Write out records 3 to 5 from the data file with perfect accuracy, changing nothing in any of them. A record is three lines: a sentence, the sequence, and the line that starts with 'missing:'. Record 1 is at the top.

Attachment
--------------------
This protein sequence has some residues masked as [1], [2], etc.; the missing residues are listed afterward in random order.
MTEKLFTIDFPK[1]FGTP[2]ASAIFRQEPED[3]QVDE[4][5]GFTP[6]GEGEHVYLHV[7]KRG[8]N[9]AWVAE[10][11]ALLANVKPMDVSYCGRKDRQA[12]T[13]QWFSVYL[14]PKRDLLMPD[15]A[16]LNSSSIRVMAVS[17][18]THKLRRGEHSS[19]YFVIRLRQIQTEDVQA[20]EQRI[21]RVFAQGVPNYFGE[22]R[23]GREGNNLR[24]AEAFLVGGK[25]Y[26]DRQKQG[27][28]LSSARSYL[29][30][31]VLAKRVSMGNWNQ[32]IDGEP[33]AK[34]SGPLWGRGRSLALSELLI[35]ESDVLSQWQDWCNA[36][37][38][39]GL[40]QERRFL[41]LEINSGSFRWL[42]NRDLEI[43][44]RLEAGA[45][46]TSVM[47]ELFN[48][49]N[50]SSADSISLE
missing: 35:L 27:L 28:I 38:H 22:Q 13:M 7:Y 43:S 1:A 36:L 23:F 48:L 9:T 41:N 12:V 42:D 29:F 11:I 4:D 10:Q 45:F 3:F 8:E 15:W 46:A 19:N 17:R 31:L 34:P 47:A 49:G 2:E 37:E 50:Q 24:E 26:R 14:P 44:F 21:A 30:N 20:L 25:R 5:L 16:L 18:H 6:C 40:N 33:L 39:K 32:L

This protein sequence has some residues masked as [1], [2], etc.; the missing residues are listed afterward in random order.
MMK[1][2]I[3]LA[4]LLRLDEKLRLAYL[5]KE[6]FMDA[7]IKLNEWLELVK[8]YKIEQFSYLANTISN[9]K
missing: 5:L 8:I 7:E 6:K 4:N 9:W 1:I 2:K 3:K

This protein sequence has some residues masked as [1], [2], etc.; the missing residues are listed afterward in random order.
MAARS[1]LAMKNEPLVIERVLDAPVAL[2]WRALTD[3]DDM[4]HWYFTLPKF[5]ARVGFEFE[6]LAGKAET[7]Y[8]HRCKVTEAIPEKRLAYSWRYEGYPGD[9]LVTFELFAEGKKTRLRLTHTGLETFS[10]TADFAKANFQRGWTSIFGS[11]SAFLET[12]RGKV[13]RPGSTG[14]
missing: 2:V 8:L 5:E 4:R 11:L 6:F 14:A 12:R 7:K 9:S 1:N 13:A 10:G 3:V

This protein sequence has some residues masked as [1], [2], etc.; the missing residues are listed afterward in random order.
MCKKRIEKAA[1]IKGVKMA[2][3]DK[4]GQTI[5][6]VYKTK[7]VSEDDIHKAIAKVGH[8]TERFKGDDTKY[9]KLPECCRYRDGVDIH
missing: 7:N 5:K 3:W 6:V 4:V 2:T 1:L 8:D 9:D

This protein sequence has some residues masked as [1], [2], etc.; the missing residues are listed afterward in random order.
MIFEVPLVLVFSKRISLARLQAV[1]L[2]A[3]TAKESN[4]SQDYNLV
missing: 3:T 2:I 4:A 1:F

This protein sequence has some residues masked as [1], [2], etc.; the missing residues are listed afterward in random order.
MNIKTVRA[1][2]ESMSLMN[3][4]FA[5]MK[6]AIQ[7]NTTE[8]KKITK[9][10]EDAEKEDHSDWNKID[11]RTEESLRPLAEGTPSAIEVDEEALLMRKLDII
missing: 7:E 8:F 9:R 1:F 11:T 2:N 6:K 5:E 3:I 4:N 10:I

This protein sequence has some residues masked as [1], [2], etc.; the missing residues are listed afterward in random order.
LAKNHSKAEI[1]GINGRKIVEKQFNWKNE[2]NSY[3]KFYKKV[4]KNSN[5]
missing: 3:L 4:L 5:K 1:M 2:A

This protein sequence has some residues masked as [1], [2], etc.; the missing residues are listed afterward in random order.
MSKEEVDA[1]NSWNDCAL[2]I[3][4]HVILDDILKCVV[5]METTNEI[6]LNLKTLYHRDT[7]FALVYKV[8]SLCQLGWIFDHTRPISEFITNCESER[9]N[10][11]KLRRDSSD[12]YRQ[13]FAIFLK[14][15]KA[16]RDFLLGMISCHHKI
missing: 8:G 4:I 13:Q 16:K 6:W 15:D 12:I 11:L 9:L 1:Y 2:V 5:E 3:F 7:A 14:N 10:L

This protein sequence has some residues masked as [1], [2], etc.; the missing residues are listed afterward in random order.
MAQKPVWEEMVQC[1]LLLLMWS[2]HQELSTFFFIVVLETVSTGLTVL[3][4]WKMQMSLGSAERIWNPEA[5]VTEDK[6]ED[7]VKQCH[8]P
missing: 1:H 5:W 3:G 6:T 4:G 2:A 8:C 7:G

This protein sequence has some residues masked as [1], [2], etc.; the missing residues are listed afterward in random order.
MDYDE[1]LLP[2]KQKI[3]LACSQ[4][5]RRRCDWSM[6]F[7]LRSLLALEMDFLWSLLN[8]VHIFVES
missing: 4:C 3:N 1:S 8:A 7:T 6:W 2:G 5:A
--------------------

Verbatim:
This protein sequence has some residues masked as [1], [2], etc.; the missing residues are listed afterward in random order.
MAARS[1]LAMKNEPLVIERVLDAPVAL[2]WRALTD[3]DDM[4]HWYFTLPKF[5]ARVGFEFE[6]LAGKAET[7]Y[8]HRCKVTEAIPEKRLAYSWRYEGYPGD[9]LVTFELFAEGKKTRLRLTHTGLETFS[10]TADFAKANFQRGWTSIFGS[11]SAFLET[12]RGKV[13]RPGSTG[14]
missing: 2:V 8:L 5:E 4:R 11:L 6:F 14:A 12:R 7:K 9:S 1:N 13:A 10:G 3:V

This protein sequence has some residues masked as [1], [2], etc.; the missing residues are listed afterward in random order.
MCKKRIEKAA[1]IKGVKMA[2][3]DK[4]GQTI[5][6]VYKTK[7]VSEDDIHKAIAKVGH[8]TERFKGDDTKY[9]KLPECCRYRDGVDIH
missing: 7:N 5:K 3:W 6:V 4:V 2:T 1:L 8:D 9:D

This protein sequence has some residues masked as [1], [2], etc.; the missing residues are listed afterward in random order.
MIFEVPLVLVFSKRISLARLQAV[1]L[2]A[3]TAKESN[4]SQDYNLV
missing: 3:T 2:I 4:A 1:F